by J. U. Scribe
This was the question that was raised in the back of my mind in the beginning of 2016. It’s no secret the latest Allegiant movie starring Shailene Woodley bombed at the box office. That came in the heels of the weak performance of another Sci-Fi movie: The 5th Wave, debuting at a little over ten million for its opening weekend. Up till last fall, YA books seemed to be all the rage especially from the dystopian sector.
Not surprisingly Hollywood picked up on the popularity of books like the Hunger Games, Divergent, Maze Runner and The Giver and began adapting these widely acclaimed novels into the big screen. While most of these book-to-movie adaptions started off strong, recent under-performances of the latest installments leaves me questioning not only the dystopian movie series they inspired but the market for that genre as a whole.
You could say the Hunger Games was the spark that made dystopian fiction catch fire in pop culture. While it’s safe to conclude it hasn’t dethroned big giants such as romance, many of these YA novels have wisely incorporated romantic subplots, furthering expanding their market-base.
And with strong performances from the first two Hunger Games installments at the box office, it was clear dystopian fiction had a solid fan-base. What movies like Hunger Games did though was set the bar high for the movies that would follow such as Divergent which also borrowed the same elements such as intense action, strong female characters against post-apocalyptic backdrops,
Even at its peak, the first tell-tale signs that interest was plateauing was seen in the third installment of Hunger Games: Mockingjay Part 1. Most fans of the book were mixed with the idea that the last book would be split into two parts considering the third book is not really long when compared to the previous two books let alone other YA fiction books. The decision was largely driven by the studios which in my personal opinion wanted to milk the franchise for what it was worth. From a marketing standpoint it initially seemed like a smart move. Not surprisingly the same marketing ploy was used with the Divergent series.
However while studios hoped that prolonging the series would rake in more cash for them, it marked the beginning of what I called, “dystopian fatigue.” From reading user reviews, it’s clear that elements like love-triangles, the strong kick-butt female heroine —things that were once seen as marketable strong points— were now redundant clichés.
Although splitting Mockingjay into two parts didn’t turn me off from watching both movies, I could see why users would opt out of seeing one of the movies to read the book instead. While Mockingjay Part 1 and Part 2 still managed to have a measure of success domestically and abroad the same marketing tactic fared far worse with Allegiant debuting at 38 million in North American in it’s first weekend.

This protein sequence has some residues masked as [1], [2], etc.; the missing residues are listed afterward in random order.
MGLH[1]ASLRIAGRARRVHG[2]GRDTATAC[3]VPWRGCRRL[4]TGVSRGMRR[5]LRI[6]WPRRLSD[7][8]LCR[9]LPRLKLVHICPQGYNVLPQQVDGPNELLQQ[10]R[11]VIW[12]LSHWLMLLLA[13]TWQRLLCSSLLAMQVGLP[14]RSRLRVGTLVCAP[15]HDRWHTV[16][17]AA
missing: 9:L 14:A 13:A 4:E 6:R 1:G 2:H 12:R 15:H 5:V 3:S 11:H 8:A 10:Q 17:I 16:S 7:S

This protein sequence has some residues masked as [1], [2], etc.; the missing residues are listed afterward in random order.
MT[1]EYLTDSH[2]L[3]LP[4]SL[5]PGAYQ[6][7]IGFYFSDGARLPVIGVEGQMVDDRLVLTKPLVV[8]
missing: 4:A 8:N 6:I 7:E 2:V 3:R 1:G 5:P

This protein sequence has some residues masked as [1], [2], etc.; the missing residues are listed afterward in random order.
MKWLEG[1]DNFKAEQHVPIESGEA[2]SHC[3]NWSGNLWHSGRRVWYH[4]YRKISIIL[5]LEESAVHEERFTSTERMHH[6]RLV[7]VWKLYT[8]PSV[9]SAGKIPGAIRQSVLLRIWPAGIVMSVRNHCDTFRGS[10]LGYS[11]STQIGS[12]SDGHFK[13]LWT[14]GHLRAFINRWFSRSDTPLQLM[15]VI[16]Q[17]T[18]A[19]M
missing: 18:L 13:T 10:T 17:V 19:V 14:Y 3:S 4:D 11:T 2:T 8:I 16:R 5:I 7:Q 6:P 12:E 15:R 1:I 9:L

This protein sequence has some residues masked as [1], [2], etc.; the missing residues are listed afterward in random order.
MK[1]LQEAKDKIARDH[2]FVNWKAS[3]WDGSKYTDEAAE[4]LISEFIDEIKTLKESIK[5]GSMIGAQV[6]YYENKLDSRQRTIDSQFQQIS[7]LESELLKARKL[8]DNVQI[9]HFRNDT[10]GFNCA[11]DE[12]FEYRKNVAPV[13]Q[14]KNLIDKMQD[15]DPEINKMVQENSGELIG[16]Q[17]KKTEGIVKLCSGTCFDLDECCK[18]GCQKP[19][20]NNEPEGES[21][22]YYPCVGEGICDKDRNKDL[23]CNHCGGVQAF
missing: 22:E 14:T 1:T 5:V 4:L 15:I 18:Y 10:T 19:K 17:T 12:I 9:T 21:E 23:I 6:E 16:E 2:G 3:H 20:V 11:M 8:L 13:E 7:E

While I never majored in marketing in college, as an indie author I can attest to the challenges when it comes to marketing a book. Markets are ever-changing. What is considered “hot” today could be a bust three months later. At best it’s tricky to determine how well a certain genre will do long-term considering that the market can be fickle.
By no means am I the only person that has questioned the future of these types of movies. But I have yet to hear of discussions of the implications this could have on the book market. While the future of dystopian movies catered to the young adult audience seemed to have reached a bust, it’s premature to say this spells doom for the genre as a whole, at least on the publishing sector.
If anything the adaption of book-to-movie adaptions, have fueled sales for those existing books. Months prior to the movie’s release, the book usually jumps on the top of the best sellers list, as was seen in the example of the Hunger Games installments.
At the same time the movies created a surge of new dystopian fiction, creating more choices for young and adult readers. With more choices, the competition can be seen as a two-edged sword depending on who you speak to. More choices lends itself in the favor of the avid and casual fans alike. At the same time I could see this being a negative thing for both self-published and published writers.
Both types of writers face the challenge of standing out in a crowded market hoping to deliver a YA novel that doesn’t feel recycled or cliche. However I think for the fans who are buying the books, theirs still plenty of revenue to be made from dystopian fiction considering the final installments of Allegiant and Maze Runner will still be fresh on the minds of millions in the months to come.
So what will be the long-term future of dystopian fiction? Has it cooled off like the movies they inspired?
Only time will tell.